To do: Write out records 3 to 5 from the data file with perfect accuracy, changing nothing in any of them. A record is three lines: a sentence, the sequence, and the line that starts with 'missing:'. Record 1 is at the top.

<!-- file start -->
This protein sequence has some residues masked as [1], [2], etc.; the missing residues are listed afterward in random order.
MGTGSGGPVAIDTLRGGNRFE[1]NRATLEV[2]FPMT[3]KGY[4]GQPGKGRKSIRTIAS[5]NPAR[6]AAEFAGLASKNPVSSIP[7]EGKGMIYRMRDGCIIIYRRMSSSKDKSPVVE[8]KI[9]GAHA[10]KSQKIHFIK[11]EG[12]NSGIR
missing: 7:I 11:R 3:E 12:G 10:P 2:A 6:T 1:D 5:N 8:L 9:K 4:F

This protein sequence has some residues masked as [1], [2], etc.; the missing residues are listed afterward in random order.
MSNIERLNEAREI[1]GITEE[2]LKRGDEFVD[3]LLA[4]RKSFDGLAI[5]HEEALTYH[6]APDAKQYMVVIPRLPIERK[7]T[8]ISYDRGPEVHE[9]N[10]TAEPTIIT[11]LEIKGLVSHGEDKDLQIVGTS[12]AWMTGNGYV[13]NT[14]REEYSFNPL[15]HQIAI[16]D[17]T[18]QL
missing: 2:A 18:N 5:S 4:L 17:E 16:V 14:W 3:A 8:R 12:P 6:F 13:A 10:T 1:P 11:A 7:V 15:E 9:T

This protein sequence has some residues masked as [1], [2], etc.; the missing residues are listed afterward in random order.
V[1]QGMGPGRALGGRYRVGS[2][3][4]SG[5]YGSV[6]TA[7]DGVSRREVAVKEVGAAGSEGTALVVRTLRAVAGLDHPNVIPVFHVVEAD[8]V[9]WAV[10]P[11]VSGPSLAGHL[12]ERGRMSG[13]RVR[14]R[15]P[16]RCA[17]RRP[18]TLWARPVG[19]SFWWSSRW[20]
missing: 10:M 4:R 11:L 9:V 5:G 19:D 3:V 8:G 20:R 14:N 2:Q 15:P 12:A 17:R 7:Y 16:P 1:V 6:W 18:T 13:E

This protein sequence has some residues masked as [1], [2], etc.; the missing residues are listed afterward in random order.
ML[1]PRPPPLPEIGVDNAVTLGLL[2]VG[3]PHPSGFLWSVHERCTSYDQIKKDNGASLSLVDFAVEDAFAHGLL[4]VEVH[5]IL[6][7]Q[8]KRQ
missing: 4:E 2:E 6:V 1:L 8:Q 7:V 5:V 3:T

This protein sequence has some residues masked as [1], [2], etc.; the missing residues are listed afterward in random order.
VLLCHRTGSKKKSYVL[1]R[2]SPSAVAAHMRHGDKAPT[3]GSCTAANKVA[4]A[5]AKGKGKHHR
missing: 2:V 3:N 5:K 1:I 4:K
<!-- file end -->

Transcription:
This protein sequence has some residues masked as [1], [2], etc.; the missing residues are listed afterward in random order.
V[1]QGMGPGRALGGRYRVGS[2][3][4]SG[5]YGSV[6]TA[7]DGVSRREVAVKEVGAAGSEGTALVVRTLRAVAGLDHPNVIPVFHVVEAD[8]V[9]WAV[10]P[11]VSGPSLAGHL[12]ERGRMSG[13]RVR[14]R[15]P[16]RCA[17]RRP[18]TLWARPVG[19]SFWWSSRW[20]
missing: 10:M 4:R 11:L 9:V 5:G 19:D 3:V 8:G 20:R 14:N 2:Q 15:P 12:A 17:R 7:Y 16:P 1:V 6:W 18:T 13:E

This protein sequence has some residues masked as [1], [2], etc.; the missing residues are listed afterward in random order.
ML[1]PRPPPLPEIGVDNAVTLGLL[2]VG[3]PHPSGFLWSVHERCTSYDQIKKDNGASLSLVDFAVEDAFAHGLL[4]VEVH[5]IL[6][7]Q[8]KRQ
missing: 4:E 2:E 6:V 1:L 8:Q 7:V 5:V 3:T

This protein sequence has some residues masked as [1], [2], etc.; the missing residues are listed afterward in random order.
VLLCHRTGSKKKSYVL[1]R[2]SPSAVAAHMRHGDKAPT[3]GSCTAANKVA[4]A[5]AKGKGKHHR
missing: 2:V 3:N 5:K 1:I 4:K